Mar 9, 2014


By: Diana Ritter

From March 5th through March 13th, IFC is presenting Francofest, a “not-even-mid-career survey” of James Franco’s “most notable performances and a sampling of features he has directed.”  On Friday, I attended a TimesTalks with James Franco and Chris O’Dowd, who will be starring in the Broadway play, Of Mice and Men, later this month. When it got time for the Q&A portion,  I had one question in mind for James Franco: With Francofest in full swing, how much input did you provide for the program lineup and was there an argument behind it?  

I have been watching James Franco for nearly 15 years since his days as Daniel Desario on the cult classic Freaks and Geeks, but the only information I had any interest in on Friday night revolved around curating.  Amongst his many “hats” as writer, director, and actor, Franco can now add curator to the list as I would have to guess he played a part in selecting the works that are being shown this week at IFC.  Why put your name behind something and schedule guest appearances for pieces of work that you were not proud or fond of?  

My reason for questioning the argument behind the movie selections, beside our class discussion on curatorial arguments, comes from the impression I got after reading the lineup online a couple weeks ago.   Though more than half the movies have nothing to do with sex or sexual orientation, the vibe I got from the event page was very homoerotic.  Interior. Leather Bar., a movie Franco and Travis Matthews directed with respect to the supposed lost footage from the 1980 film Cruising, has multiple, daily showings and two special appearance viewings with the directors.  Cruising, Sal, and My Own Private Idaho were a few of the others that caught my eye.  Was Franco trying to attract a male, homosexual crowd or formulate an argument around homoeroticism?  Or was it simply, as one of my coworkers put it, Franco exhibiting the works he was most proud of revolving around the subject he has the most interest in?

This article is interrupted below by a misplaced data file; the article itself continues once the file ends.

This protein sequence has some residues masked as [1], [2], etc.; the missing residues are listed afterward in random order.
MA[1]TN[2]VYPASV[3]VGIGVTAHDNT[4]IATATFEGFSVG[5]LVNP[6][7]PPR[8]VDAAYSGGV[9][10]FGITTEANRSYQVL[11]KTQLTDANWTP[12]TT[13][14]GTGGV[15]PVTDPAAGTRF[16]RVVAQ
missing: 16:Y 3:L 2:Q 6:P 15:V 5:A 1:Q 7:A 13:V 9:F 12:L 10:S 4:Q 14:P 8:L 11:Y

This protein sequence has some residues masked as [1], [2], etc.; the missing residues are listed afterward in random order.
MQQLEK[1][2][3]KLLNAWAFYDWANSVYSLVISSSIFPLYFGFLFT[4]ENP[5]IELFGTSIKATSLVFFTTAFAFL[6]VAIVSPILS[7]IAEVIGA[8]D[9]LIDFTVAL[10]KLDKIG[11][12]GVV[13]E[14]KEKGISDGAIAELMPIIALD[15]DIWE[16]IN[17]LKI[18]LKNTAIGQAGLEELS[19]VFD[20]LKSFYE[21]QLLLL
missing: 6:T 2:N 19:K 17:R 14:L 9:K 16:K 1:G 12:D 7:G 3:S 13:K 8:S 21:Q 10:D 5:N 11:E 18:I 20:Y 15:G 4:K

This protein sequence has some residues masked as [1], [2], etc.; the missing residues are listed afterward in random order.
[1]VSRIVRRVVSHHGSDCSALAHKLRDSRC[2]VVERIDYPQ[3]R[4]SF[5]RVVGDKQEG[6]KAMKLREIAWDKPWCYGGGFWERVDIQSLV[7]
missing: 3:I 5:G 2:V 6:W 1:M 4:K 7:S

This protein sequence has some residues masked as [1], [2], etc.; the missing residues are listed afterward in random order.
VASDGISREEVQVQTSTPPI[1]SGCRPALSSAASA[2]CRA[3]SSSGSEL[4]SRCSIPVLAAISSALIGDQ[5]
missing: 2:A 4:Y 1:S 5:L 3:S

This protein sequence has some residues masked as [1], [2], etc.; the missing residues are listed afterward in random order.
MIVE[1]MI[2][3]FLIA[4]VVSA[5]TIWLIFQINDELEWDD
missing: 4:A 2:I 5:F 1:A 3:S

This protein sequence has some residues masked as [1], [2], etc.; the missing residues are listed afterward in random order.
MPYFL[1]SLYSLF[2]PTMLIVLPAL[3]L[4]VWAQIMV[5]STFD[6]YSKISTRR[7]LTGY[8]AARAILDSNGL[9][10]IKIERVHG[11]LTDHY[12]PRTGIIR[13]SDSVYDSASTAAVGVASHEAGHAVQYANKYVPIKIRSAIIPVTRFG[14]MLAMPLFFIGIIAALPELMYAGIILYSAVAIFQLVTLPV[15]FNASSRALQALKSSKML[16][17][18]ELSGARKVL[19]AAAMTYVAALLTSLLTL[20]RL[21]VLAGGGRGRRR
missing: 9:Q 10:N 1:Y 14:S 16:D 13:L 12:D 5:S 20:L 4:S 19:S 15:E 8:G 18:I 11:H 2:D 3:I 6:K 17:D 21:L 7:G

I decided to check it out for myself.  I attended two showings last night.  Interior. Leather Bar. at 5:30 and My Own Private Idaho, 35mm screening, at 7:15.  I was one of seven women at the earlier show in a theater that seats 114.  At the second screening, there was a greater mix of women and men.  And to divulge for a second, the 35mm screening was amazing.  I doubt I have seen film projected in a long time and right before I left for the movie theater, I read David Bordwell’s conclusion in Pandora’s Digital Box where he lists off the ways in which 35mm film is visually superior to digital format.  After the digital previews, the screen went black and I swear I could hear the projector start rolling.  I looked for that “film shimmer” Bordwell mentioned and the greater color range.  Then I remembered that for the first half of my life, I probably had been watching film.  However, my eyes are now used to digital and the only real way I was certain I was watching a film was because of those spots you can see while watching.  

Though I do believe the intended audience for last night’s showings was male-oriented, I can not go so far as to say Franco was arguing for homoeroticism at Francofest.  He does relay a message in Interior. Leather Bar. that sex should be shown freely and graphically in mainstream Hollywood films, but he clearly means sex of any kind, not just between homosexual men.  From the articles I have read, it appears as though Franco included Interior. Leather Bar. because it was a hit at the Berlin and Sundance film festivals.  And the decision to include My Own Private Idaho was because Franco created two new movies based off of it, My Own Private River and Idaho, with Brand Renfro Forever, that will be presented during Francofest.  

In retrospect, I would say Franco’s argument was more or less self-centered in terms of presenting work he was proud of and wanting to share with others.  I should have gotten up during the Q&A on Friday to ask.  I did walk away from this experience with the realization that curatorial work is happening all over the place and just because one may not be in a curatorial position at work, that does not mean he or she will not be given the opportunity to perform curatorial duties.  I also realize that movie theaters such as the IFC or Lincoln Center that have these mini-film festivals could be potential places of employment for me should I choose to focus my career in curating.  My eyes and ears are much more open and aware today of curating’s vast reach and I find it very promising for my future.  

---- Diana Ritter

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